Ancient Egypt: The ushabti - an existence of eternal servitude
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The ancient Egyptians lived lives of obligations: the king, responsible for the world order and minor concerns like proper Nile floods and the welfare of his people, had to perform the ceremonies necessary before the respective gods; his servants, the noblemen, scribes and priests, served the king by shouldering most of his responsibilities, at times even impersonating him before the gods; while the common people were duty-bound to do the bidding of the royal administrators.
An existence of eternal servitude
Ushabti of King Taharka
These duties did not cease with death. The after-life was not a place which ran itself. The fields still had to be ploughed, the wheat reaped, the bread baked and the beer brewed: the deceased were going to be kept very busy. Fortunately for the rich and powerful not used to manual labour, stand-ins could be bought for as little as two hundredths of a deben, though one surmises that those who could afford the best the country could produce would not be satisfied with personal substitutes as cheaply made as these. The answer to their prayers for release from eternal drudgery was a little statuette called an ushabti , variously also referred to as shawabti (in the Thebaid) and shabti .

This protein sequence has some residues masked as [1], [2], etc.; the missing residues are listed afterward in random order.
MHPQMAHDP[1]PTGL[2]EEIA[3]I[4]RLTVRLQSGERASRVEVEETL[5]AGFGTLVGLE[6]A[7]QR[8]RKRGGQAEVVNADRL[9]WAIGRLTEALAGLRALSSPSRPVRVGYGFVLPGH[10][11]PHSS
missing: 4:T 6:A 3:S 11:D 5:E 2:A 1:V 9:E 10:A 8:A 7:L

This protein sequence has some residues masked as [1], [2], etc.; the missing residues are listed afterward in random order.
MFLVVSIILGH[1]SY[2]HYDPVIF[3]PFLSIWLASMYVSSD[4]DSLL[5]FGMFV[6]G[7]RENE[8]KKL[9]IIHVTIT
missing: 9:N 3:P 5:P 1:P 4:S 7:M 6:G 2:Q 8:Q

Petrie Museum website
Nor did the less well-off fancy an eternity of toil. During the New Kingdom there were still few of these, such as the workman Setau from Deir el Medina who expected his ushabti to answer "Here I am!" just as the ushabtis of his deceased superiors did when these were called to labour in the fields of the underworld and build irrigation ditches there.
Some think that the name of the ushabti stems from the Egyptian word for answer, as the ushabti was expected to answer the call to duty since the early days of the Coffin Texts:
O ushabti, if I am called upon, if I am appointed to do any work which is done on the necropolis .... even as the man is bounden, namely to cultivate the fields, to flood the river-banks or to carry the sand of the East to the West, then speak thou 'Here am I!'
others doubt that this is the source of the name.
Coffin Text 472
A. Gardiner, Egypt of the Pharaohs: An Introduction, p.32